could never happen to you, experts say everyone has a 40-percent chance of being in a crash involving alcohol use sometime in their life.According to a Gallup survey funded by State Farm for Mothers Against Drunk Driving (MADD), drunken driving is our No. 1 highway safety problem. Through education, increased law enforcement and stiffer penalties, the number of alcohol-related traffic accidents can be reduced.
Protect Yourself And Others. If you drink, be responsible. When with a group, choose a designated driver. Having one person agree to drink only non-alcoholic beverages and provide transportation for other members of the group can save lives
To encourage use of designated drivers, State Farm has developed an educational program titled “Be a Good Neighbor, Be A Designated Driver.” Ask a nearby State Farm agent for more information on this program.
While State Farm’s designated drivers program can help reduce the risk of drunken-driving accidents, here are some things you can do as a host to ensure responsible drinking at a social function:
Provide plenty of non-alcoholic beverage
Do not pressure guests to drink
Serve food to slow the rate of absorption of alcohol
Stop the flow of liquor at least one hour before the party is over
If guests drink too much, call a cab or arrange a ride with a sober driver.
The Encounter With The Drunken Driver
When you drive, you want to protect yourself and others you love. So, Be alert and watch out for impaired drivers. According to the National Highway Traffic Safety Administration, drivers under the influence of alcohol often display certain characteristics when on the road. Please keep them in mind to avoid a dangerous situation..
Making wide turns.
Weaving, swerving, drifting or straddling the center line.
Almost striking an object or vehicle.
Driving on the wrong side of the road.
Driving at a very slow speed.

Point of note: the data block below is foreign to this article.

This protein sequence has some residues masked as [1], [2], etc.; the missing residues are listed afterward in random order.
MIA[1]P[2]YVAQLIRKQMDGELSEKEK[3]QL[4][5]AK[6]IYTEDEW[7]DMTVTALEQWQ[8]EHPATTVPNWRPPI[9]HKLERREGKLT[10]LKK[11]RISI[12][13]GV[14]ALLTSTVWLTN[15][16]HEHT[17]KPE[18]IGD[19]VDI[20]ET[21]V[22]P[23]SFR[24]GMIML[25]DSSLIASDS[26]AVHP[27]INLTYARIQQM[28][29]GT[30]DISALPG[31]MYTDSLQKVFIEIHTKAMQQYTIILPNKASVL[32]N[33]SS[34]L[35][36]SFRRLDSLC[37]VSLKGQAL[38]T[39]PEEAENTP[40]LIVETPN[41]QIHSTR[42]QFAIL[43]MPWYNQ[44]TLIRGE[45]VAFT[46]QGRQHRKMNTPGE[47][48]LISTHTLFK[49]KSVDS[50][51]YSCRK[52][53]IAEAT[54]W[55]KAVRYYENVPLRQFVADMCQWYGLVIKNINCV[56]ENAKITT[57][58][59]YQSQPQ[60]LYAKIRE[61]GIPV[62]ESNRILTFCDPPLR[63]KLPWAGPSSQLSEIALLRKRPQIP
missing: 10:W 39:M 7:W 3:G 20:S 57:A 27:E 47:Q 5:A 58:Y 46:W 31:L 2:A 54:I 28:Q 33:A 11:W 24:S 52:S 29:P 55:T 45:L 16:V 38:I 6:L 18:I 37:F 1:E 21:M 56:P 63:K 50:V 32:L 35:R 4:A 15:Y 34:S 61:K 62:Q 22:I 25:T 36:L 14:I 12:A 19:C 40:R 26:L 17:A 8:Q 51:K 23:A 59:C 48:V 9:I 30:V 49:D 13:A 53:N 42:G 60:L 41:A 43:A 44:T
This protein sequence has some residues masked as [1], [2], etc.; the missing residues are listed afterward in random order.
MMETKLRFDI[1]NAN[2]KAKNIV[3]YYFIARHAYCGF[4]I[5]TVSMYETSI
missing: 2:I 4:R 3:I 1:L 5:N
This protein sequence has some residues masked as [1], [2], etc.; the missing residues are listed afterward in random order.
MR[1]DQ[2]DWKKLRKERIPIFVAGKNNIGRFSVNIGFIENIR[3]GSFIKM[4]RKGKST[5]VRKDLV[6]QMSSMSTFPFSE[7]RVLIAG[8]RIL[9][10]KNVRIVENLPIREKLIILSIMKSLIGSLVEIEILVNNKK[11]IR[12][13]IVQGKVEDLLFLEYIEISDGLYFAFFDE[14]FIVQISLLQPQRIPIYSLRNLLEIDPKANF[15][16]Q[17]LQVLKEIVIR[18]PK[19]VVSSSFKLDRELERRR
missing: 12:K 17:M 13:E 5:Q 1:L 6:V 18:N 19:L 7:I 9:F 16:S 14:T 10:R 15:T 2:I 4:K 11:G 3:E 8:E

Stopping without cause.
Slow response to traffic signals.
Turning abruptly or illegally.
Driving with headlights off.
If you are in front of the drunken driver turn right at the nearest intersection and let him or her pass. If the driver is in front of you, stay a safe distance behind. And if the driver is coming at you, slow down, move to the right and stop.
Stricter Laws Can Help Too
Because education and public awareness alone cannot stop drunken driving, stricter laws and enforcement are needed if there is to be significant progress in the ongoing battle against drunken driving.
Lowering the legal blood alcohol content (BAC) level from .10 to .08 percent in all states could go a long way toward reducing drunken driving. According to the Insurance Institute for Highway Safety, a person’s driving ability is already impaired at a mere .02 BAC. A person with a BAC level in the .05 – 09 range is nine times more likely to have a crash than a person at zero BAC. Only a handful of states have this tough standard.
In addition to lowering the legal ABC to .08 percent as “per se” evidence of intoxication, State Farm supports laws that would:
Keep the minimum drinking age at 21. When the voting age was lowered to 18, many states lowered their drinking as well. In recent years, all states have reversed this and motor vehicle accident rates have declined.
Ensure that every alcohol offense is reported to the motor vehicle department and goes on the individual’s driving record. Too many courts permit some type of plea bargaining in DUI cases. As a result, offenders are put under supervision. “their records remain clean and they often drink and drive again. Complete records will help keep the problem drinker off the highways.
Enact administrative license revocation laws in all states. These laws allow arresting police officers to take the license of a suspected drunken driver who either fails or refuses to take a breath test. A number of states already have these laws.
Suspend licenses of under aged drinkers found driving with any measurable level of alcohol. If a driver is below the legal drinking age, any alcohol in the bloodstream is too much. Only a few states now have this standard for minors.
In the continuing fight against drunken driving, the message is clear. If you drink, don’t drive. If you’re serving alcohol at a party, think safety. After all, while drinking may be considered fun, it isn’t fun if you or someone you know gets hurt or dies.
What Does The Public Say About Drunken Driving?
In a Gallup survey funded by State Farm for MADD public attitudes toward drunken driving were measured.
The study revealed that:
Two in five people personally know someone killed or injured by a drunk driver.
Fifty-five percent know someone who has been convicted of drunken driving.
People are less likely to drink and drive because they fear injuring or killing other people and themselves.
Fear of jail is another reason why people are less likely to drive while under the influence of alcohol.
Of people who drink alcoholic beverage, nearly half use a designated driver in social situations.
Nearly 50 percent said the penalty for first-offense drunken driving isn’t severe enough.
More than 70 percent favor random police sobriety checkpoints.